Antifreeze in water heater - Fiberglass RV


Reply
 
Thread Tools Search this Thread Display Modes
 
Old 06-25-2020, 11:47 AM   #1
Junior Member
 
Name: Rick
Trailer: 1999 Casita Spirit Deluxe
Lawrence
Posts: 13
Antifreeze in water heater

I recently purchased a 20 year old Casita Spirit Deluxe. When I got it, it was still in winterized mode and I'm trying to learn all the systems. It's mostly straightforward but I do have a couple of questions regarding the hot water heater.

It appears that the previous owner did not bypass and drain the heater prior to putting in winter antifreeze. The anode was installed. When I took out the anode plug, there was water pressure behind it and it drained antifreeze mix. I've read that you're never supposed to allow antifreeze into the heater.

1. What are the repercussions of allowing antifreeze in the heater?
2. I moved the bypass lever to the bypass position so I could pump fresh water through the faucets, shower, toilet etc. I turned on the 12v pump and the bypass valve is allowing a small amount of water past the valve and it's coming out of the heater (anode is still removed). Once the anode is replaced it won't leak out of the system, but is that normal and OK?

I'm a complete newbee on these systems. Any advice is welcome and appreciated.

Rick
Kansas
__________________

thunderworks is offline   Reply With Quote
Old 06-25-2020, 11:54 AM   #2
Senior Member
 
Glenn Baglo's Avatar
 
Name: Glenn ( second 'n' is silent )
Trailer: 2009 Escape 17B '08 RAV4 SPORT V6
British Columbia
Posts: 6,929
The reason for bypassing the water heater when winterizing is that you don't want to pump six gallons of RV antifreeze into the heater, wasting money. You also don't need to pump antifreeze into your fresh water tank for the same reason.

I bypass the water heater and pump antifreeze through the lines using a hand pump attached to city water inlet, and I fill the p-traps. Takes about two gallons of anti-freeze.
Attached Thumbnails
Hand pump.jpg  
__________________

__________________
What happens to the hole when the cheese is gone?
- Bertolt Brecht
Glenn Baglo is online now   Reply With Quote
Old 06-25-2020, 11:58 AM   #3
Senior Member
 
AC0GV's Avatar
 
Name: Kenneth
Trailer: Scamp
Wisconsin
Posts: 447
Registry
RF ANTIFREEZE

Quote:
Originally Posted by thunderworks View Post

1. What are the repercussions of allowing antifreeze in the heater?
2. I moved the bypass lever to the bypass position so I could pump fresh water through the faucets, shower, toilet etc Once the anode is replaced it won't leak out of the system, but is that normal and OK?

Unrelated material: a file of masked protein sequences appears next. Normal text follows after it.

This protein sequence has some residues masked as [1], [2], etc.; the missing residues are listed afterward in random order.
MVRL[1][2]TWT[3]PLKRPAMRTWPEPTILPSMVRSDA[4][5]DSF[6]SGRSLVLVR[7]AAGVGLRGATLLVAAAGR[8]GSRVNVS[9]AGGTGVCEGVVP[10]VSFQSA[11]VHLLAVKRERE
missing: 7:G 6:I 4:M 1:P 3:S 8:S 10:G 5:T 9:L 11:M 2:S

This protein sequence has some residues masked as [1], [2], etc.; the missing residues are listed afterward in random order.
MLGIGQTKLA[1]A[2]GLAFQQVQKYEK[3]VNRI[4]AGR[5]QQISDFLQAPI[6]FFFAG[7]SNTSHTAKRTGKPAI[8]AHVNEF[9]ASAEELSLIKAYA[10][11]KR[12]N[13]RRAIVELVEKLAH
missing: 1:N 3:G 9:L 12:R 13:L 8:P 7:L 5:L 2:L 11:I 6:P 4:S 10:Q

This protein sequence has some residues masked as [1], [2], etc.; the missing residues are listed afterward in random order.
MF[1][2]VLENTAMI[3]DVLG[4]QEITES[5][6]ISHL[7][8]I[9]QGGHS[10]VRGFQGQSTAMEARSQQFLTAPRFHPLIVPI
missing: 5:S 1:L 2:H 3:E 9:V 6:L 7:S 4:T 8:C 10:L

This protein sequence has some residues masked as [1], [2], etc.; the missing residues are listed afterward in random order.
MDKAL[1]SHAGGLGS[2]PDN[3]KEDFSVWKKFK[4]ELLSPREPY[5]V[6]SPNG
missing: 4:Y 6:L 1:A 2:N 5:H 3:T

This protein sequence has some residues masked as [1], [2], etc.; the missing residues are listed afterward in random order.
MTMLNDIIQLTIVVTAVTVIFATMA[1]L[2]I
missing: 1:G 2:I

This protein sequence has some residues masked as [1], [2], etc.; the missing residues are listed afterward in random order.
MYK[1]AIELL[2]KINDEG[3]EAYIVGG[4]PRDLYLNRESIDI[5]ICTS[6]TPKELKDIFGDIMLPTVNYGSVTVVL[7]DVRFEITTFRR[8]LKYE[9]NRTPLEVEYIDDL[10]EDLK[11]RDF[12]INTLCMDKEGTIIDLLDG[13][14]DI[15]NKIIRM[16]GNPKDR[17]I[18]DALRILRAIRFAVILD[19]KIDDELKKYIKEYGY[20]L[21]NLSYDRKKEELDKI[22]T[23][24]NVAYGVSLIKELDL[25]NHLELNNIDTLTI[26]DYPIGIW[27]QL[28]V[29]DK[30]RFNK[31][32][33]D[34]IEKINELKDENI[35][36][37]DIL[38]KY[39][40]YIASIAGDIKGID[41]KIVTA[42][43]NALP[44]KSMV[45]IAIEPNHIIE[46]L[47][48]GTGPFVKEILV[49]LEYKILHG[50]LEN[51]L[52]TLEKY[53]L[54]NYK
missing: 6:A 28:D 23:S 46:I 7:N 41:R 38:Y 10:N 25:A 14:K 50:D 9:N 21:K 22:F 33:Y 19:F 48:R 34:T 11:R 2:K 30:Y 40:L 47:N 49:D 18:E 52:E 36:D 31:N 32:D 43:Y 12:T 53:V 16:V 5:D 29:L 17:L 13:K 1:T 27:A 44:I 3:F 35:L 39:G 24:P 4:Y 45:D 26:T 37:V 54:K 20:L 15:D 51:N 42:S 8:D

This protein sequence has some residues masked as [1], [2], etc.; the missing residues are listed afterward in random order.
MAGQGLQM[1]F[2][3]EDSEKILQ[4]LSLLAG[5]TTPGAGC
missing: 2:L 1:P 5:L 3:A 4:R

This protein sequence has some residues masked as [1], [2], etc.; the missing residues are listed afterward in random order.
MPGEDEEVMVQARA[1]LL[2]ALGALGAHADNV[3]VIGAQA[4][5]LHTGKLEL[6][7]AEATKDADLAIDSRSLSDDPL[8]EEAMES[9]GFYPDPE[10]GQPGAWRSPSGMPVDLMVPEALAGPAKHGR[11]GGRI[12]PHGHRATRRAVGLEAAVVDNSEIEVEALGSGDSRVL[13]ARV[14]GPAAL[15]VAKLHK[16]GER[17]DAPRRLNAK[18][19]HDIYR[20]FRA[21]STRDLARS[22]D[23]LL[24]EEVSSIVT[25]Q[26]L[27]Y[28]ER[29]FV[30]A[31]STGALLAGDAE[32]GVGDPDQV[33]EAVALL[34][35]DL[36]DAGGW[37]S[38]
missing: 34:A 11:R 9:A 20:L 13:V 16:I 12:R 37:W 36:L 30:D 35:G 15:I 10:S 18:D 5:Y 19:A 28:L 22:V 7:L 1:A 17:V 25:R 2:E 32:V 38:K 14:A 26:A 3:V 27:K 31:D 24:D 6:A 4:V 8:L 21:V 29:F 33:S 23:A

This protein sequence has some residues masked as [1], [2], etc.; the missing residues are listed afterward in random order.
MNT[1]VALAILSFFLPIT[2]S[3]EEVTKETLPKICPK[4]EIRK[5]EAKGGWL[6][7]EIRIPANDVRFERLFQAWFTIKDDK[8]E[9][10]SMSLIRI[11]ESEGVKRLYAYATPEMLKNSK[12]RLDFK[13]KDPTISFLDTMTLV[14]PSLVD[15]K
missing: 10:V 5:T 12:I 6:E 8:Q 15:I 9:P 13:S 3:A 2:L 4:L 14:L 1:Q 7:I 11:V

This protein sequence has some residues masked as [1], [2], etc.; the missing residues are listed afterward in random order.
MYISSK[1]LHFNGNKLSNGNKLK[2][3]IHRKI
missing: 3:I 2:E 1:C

#1 IF it was RV antifreeze, cost is the only reason not to fill the water heater. It's another six gallons to buy.
#2 Not normal, but will not hurt anything until you winterize next fall. You will use some extra RV antifreeze. (It sounds like your "bypass" is just an off valve and not a complete bypass system< could the water have back feed through the faucet into the tank?)
AC0GV is online now   Reply With Quote
Old 06-25-2020, 12:44 PM   #4
Senior Member
 
Name: Dave
Trailer: 2013Escape 21
Iowa
Posts: 647
Thorough flushing of the hot water tank ( not turned on to heat) then sanitation of your entire water system with one half cup of bleach, then flushing a couple more times with clean cold fresh water till you can’t taste it anymore will straighten your system all up. If you’re worried about the water “wasted” catch it as you drain it and use it to water your garden, flowers, trees and shrubs.

I water with plastic five gallon buckets placed on an area where water draining out will water the intended plants. I drill 2 or 3 5/16 holes near the bottom of the bucket. Then dump a full bucket of water into my watering bucket. I know how much water the plants are getting also.
I have lots of buckets and I always use the restroom before I start a project like this. There’s something psychological going on once the water starts coming out of those little holes.
Iowa Dave
Iowa Dave is offline   Reply With Quote
Old 06-25-2020, 12:58 PM   #5
Senior Member
 
ZachO's Avatar
 
Name: Zach
Trailer: 91 Bigfoot 17
Montana
Posts: 2,236
Registry
Like Dave hinted at is also a taste thing. I screwed up the first time I de-winterized my trailer and opened the bypass before draining the antifreeze. The penalty was antifreeze smelling water the entire year. Unless you drain and flush the water heater (there's a cheap plastic wand made just for this), it never completely empties and refills. You're always just adding fresh water to the existing water in the heater, mixing them. So you slowly, slowly dilute it.